Chongzhen-Shunzhi, circa 1640-1650
The rectangular screen with indented corners is set on a simulated stand with two upright supports. One side is painted in green, yellow, aubergine and turquoise enamels and iron-red with a lady and a boy in a terraced garden amidst rocks, bamboo and a tree, all below a sun or moon and wispy clouds. The lady is standing beside a strange-looking rock and holds a lingzhi in her right hand. The other side is painted with Damo standing atop a large reed and floating down a river with rocky shores, below a distant sun or moon and clouds. He is wearing long robes, his hands folded under the sleeves, and looking over his left shoulder. Both scenes are framed within zigzag borders. The flat base is left unglazed.
17.5 cm high
Table screens were used on the scholar’s desk to shield the inkstone from wind and direct sunlight, which would dry out the ink (1). Not only were they functional, they also were highly decorative and made from a variety of materials including wood,marble, lacquer, jade and porcelain.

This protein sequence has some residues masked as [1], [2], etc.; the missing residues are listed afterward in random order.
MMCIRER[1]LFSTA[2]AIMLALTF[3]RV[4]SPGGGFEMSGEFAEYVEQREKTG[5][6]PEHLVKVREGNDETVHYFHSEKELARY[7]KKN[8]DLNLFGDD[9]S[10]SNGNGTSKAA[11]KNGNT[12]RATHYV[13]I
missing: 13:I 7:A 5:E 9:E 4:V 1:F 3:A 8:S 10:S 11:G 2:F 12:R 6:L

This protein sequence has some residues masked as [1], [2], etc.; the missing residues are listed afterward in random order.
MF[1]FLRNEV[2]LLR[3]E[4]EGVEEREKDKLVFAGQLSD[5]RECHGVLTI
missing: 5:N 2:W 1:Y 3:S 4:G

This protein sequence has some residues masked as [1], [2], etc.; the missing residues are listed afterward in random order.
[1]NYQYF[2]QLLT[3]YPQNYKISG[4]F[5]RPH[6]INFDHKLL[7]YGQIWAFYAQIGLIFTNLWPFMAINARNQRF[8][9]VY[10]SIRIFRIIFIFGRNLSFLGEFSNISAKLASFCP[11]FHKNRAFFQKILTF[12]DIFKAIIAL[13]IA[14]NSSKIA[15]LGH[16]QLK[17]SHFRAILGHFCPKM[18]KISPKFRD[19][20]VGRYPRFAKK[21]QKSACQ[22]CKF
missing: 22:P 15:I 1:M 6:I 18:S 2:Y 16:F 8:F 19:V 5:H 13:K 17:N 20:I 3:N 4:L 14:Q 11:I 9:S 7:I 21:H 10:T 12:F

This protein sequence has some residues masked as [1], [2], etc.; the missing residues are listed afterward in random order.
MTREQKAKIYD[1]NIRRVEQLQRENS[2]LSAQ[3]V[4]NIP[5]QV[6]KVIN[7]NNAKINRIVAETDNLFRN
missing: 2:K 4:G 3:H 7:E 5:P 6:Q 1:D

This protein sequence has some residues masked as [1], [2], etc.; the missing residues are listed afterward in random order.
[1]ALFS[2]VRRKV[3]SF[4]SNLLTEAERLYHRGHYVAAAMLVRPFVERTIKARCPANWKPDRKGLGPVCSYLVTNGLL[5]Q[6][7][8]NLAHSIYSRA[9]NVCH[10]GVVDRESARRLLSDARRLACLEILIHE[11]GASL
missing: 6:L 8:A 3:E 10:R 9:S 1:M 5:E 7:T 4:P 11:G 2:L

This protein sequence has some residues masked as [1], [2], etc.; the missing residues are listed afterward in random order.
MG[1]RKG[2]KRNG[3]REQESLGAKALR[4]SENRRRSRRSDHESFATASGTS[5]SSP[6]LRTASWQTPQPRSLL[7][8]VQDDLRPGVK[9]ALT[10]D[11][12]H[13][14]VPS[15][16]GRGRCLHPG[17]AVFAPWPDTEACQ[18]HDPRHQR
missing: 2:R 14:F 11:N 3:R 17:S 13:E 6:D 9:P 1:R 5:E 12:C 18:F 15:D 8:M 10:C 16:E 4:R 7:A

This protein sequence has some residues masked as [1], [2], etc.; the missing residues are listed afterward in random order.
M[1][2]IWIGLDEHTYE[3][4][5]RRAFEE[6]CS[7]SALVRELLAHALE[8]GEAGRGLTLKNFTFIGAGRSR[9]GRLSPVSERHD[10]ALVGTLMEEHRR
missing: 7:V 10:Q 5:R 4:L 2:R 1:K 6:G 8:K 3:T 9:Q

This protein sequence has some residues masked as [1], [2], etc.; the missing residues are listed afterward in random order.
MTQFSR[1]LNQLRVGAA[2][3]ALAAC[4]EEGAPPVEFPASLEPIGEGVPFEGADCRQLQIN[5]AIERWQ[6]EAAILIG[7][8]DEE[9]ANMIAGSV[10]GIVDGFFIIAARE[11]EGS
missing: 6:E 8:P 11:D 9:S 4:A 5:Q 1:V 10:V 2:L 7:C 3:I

The painting on the present table screen shows characteristics of the ‘high-Transitional’ style, like layered rocks and v-shaped grass. The enamels are reminiscent of Ko-akae wares for Japan (2), but the quality of the painting and the type of object strongly indicate production for the home market. This is further exemplified by the depiction of Damo, or Bodhidharma, who was highly revered by the Chinese. The Indian Buddhist missionary reached China in AD 526 and is regarded as the chief of the Six Patriarchs of the Buddhist religion (3).
Transitional porcelains made for the domestic market, decorated in overglaze enamels only, are very rare, and even more so when turquoise enamel is added (4). A similar enameled table screen, painted only on one side and set with two cylindrical brush holders on the other, as well as a blue and white example, are in the collection of the Ashmolean Museum (5). Blue and white porcelain table screens with integrated brush holders and decoration in high relief were also made during the Wanli period (6). There are Longquan-celadon table screens of earlier date, like an example of closely related shape in the Percival David Collection, which is dated by inscription to 1492 (7).
Provenance: Acquired from Roger Keverne, London
Formerly in a French private collection
- Flacks,M., Custodiansof the Scholar's Way: Chinese Scholar's Objects in Precious Woods, London 2014, p. 104
- Curtis, J.B., Trade, Taste and Transformation- Jingdezhen Porcelain for Japan, 1620-1645, New York 2006, pls. 67,68
- Williams,C.A.S., Outlines of Chinese Symbolism & Art motives, New York 1976, pp. 388-389